As always, Naseeruddin Shah shines in a role that exploits his tremendous talent to its fullest and he is beautifully complemented by young Purab Bhandari (whose talent we had the pleasure to appreciate before in the heart-melting Tahaan).

Unfortunately, even this film came with its own frown, perhaps the saddest of them all: the film is dedicated to the late Somak Mukherjee, the brilliant cinematographer who gave us Pankh and Iti Mrinalini (which I have yet to see) before Michael. A very talented man whose work in Michael deserves every praise: a film that was shot mostly at night, in a decaying Calcutta, and yet its quaint beauty shines through in every frame. Such was this man's talent. I am truly sad that I have to praise Somak Mukherjee in past tense.


Of course, the most dramatic frown of the festival was reserved to the cancellation of Mausam, a day before its world premiere. I have spent far too much time expressing my displeasure with many of the details of this fiasco, so for this post I will remain peaceful and use the paragraph to give props to the organizers at TIFF for the extremely professional way in which they handled this disaster. We got our money back the very next day and they were in excellent crisis management form. I'm sure vases were broken behind closed doors, and I can only hope TIFF never has to experience this again, but they did make me proud.

**More frowns**

Speaking of frowns, I should mention my greatest disappointment this TIFF: I didn't get to see Salman Rushdie in a conversation with Deepa Mehta about Midnight's Children. Poor timing, and it sold out quickly, so I suppose it wasn't meant to be. Now I don't like Deepa Mehta and find that her skills as a film-maker are always overshadowed by her bitterness as a person, but I still await Midnight's Children with trepidation because, you know, I adore Salman Rushdie. Since he was involved in the script writing, there is hope for this movie still.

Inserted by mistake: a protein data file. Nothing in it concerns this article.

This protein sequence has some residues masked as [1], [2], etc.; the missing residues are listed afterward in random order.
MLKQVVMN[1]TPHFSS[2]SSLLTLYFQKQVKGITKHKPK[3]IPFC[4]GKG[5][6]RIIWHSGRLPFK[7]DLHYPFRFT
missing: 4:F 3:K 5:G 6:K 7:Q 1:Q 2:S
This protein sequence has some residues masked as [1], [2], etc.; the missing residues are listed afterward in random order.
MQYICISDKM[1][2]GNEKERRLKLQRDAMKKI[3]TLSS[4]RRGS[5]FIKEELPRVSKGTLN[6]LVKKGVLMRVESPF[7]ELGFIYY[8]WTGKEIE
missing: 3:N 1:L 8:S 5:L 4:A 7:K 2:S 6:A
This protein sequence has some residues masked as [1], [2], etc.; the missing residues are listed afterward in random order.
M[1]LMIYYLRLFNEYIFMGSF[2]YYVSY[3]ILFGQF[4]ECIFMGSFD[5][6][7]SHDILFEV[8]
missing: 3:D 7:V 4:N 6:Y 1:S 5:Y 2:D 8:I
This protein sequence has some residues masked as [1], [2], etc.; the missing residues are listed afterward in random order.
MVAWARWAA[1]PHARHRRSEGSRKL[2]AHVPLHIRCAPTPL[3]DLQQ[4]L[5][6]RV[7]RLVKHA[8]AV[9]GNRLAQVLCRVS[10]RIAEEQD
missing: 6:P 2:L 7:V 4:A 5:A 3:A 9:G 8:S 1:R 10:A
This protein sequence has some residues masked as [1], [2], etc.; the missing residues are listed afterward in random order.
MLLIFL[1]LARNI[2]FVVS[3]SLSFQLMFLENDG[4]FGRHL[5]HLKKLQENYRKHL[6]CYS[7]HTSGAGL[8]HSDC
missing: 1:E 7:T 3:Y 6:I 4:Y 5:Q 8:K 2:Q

Of the three films I did manage to see so far, only two of the directors showed up, and none of the cast. Truly a shame to not see Naseeruddin Shah at the premiere of Michael after that fantastic performance. I am sure the audience would have been off their seats!

Last on my list for TIFF this year: Trishna - Michael Winterbottom's interpretation of Tess of the d'Urbervilles, set in modern-day India. But barring a sensational performance from Freida Pinto, I doubt I will find anything to blog about since Tess is definitely not one of my favourite books. Sorry, was that too subtle? Ok, I hated this story, so there!